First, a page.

Food prices a sticking point this year

By Sarah Hills

- Last updated on GMT

Related tags Food prices Economics Price

Retail food prices are expected to remain ‘sticky’ in 2009, according to a new study, adding weight to claims that food manufacturers may struggle to pass on cost pressures to consumers.

At the supermarket, food prices decreased slightly in the fourth quarter of 2008, according to the latest American Farm Bureau Federation (AFBF) Marketbasket Survey.

The informal survey showed that the total cost of 16 basic grocery items in the fourth quarter of 2008 was $48.19, which is down about one percent (or 49 cents) from the third quarter of 2008.

Jim Sartwelle, an AFBF economist, said: “Despite the recent collapse in oil prices and steep declines in farm commodity prices, food prices have not yet declined significantly and may not for quite some time.

“Sticky prices, once a somewhat obscure economic concept to most food consumers, are the new reality as we move into 2009.”

In economic terms the word sticky describes a situation where something is resistant to change, despite shifts in external forces such as demand and supply.

However, Sartwelle added that if the new year brings lower global demand for US commodities as the world economic turmoil continues, retail food prices may moderate somewhat.

Price pressures

A recent report from Fitch called the Fitch 2009 US Packaged Foods Outlook: Sector Stability Despite Weak Economy said that despite recent drops in commodity and oil prices, input cost pressure is not expected to subside materially for at least several months.

And the higher pricing achieved by packaged food companies recently was likely to continue in 2009, but it cautioned: “The magnitude of pricing actions consumers are willing to accept when they are already being squeezed by the shaky economy is a delicate balance.”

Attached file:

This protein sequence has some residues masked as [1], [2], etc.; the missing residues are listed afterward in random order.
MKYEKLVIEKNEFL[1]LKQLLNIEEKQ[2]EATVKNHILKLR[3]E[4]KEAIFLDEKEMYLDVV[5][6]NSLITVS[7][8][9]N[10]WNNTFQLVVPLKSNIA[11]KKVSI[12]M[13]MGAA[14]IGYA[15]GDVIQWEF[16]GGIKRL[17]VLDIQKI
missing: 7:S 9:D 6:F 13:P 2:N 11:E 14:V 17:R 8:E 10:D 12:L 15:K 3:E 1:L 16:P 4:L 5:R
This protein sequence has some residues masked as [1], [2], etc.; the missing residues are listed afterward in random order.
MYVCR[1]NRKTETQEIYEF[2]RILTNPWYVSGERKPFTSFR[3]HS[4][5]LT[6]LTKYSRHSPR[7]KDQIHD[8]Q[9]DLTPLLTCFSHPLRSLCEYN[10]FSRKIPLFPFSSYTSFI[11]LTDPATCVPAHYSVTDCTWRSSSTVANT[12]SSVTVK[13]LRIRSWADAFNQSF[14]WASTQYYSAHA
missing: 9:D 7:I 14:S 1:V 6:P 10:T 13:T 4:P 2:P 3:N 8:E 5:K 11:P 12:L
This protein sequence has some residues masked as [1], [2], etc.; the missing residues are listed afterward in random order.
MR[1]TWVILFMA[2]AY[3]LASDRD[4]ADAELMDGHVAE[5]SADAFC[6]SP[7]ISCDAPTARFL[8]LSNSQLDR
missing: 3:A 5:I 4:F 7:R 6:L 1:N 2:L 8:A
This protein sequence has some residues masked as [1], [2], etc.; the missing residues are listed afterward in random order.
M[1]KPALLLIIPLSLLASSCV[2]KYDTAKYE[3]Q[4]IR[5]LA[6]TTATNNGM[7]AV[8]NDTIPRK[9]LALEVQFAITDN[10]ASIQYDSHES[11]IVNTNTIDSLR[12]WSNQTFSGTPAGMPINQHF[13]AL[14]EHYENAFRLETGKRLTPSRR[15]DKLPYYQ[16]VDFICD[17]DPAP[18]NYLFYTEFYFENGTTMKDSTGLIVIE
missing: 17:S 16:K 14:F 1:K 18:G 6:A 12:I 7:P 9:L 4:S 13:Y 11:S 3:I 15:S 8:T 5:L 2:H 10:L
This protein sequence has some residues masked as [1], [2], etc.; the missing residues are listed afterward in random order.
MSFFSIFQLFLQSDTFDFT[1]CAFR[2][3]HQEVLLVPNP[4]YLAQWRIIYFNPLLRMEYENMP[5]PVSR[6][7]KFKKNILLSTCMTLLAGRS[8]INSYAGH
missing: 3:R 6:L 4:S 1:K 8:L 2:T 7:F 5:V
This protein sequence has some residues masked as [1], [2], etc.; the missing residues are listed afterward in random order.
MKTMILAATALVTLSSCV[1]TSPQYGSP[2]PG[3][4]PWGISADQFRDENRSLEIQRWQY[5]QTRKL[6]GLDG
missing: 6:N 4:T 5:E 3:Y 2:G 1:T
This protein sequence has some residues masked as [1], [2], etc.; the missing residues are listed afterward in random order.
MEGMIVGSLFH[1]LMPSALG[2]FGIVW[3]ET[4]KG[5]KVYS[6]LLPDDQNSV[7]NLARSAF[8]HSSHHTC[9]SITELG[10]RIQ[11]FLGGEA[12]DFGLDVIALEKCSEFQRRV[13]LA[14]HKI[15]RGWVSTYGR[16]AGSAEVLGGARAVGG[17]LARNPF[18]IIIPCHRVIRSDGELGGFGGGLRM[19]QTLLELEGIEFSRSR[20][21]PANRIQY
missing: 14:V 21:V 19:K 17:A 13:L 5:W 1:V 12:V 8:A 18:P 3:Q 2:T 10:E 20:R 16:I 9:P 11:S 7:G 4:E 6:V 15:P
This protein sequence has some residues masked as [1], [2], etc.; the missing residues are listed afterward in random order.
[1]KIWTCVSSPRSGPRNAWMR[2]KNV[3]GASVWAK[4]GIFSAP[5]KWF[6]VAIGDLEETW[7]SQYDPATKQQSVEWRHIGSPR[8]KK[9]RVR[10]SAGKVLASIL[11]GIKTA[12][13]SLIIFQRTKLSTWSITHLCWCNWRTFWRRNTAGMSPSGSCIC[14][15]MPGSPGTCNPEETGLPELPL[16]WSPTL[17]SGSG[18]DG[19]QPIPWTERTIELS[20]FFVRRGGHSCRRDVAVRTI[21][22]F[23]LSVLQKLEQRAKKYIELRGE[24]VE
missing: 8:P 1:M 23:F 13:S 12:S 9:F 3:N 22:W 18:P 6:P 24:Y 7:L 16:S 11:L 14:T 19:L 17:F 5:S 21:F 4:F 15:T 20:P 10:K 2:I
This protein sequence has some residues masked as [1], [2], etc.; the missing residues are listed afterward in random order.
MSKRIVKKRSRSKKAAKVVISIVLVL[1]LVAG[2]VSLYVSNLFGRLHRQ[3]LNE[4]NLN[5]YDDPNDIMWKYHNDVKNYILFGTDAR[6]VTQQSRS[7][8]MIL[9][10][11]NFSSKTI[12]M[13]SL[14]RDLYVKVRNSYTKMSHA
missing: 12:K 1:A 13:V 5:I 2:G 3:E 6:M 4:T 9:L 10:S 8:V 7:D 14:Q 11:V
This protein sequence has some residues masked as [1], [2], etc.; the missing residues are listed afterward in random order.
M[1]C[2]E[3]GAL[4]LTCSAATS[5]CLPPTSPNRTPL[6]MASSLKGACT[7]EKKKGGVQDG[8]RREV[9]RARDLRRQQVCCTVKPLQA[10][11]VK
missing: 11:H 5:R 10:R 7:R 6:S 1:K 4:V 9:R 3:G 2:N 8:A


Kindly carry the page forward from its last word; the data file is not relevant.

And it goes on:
The shopping basket

AFBF conducts its informal quarterly survey to reflect retail food price trends. Participating in the latest survey, which took place in October, were 133 volunteer shoppers in 37 states.

Of the 16 items surveyed, 11 decreased and five increased in average price compared to the 2008 third-quarter survey.

Apples, flour, cheddar cheese and bacon showed the largest retail price decreases ranging from 29 cents to 14 cents.

Several survey items dropped in price by 10 cents or less. These are whole milk, ground chuck, corn oil, pork chops, sirloin tip roast, vegetable oil and a five-pound bag of potatoes.

Mayonnaise increased in price for the fourth consecutive quarter, up 30 cents to $3.57 for a 32-oz. jar. Toasted oat cereal increased by 16 cents to $3.13 for a 9-oz. box. White bread increased 9 cents to $1.88 for a 20-oz. loaf. Large eggs increased 7 cents to $1.78 per dozen. Whole chicken fryers increased 2 cents per pound, to $1.45.

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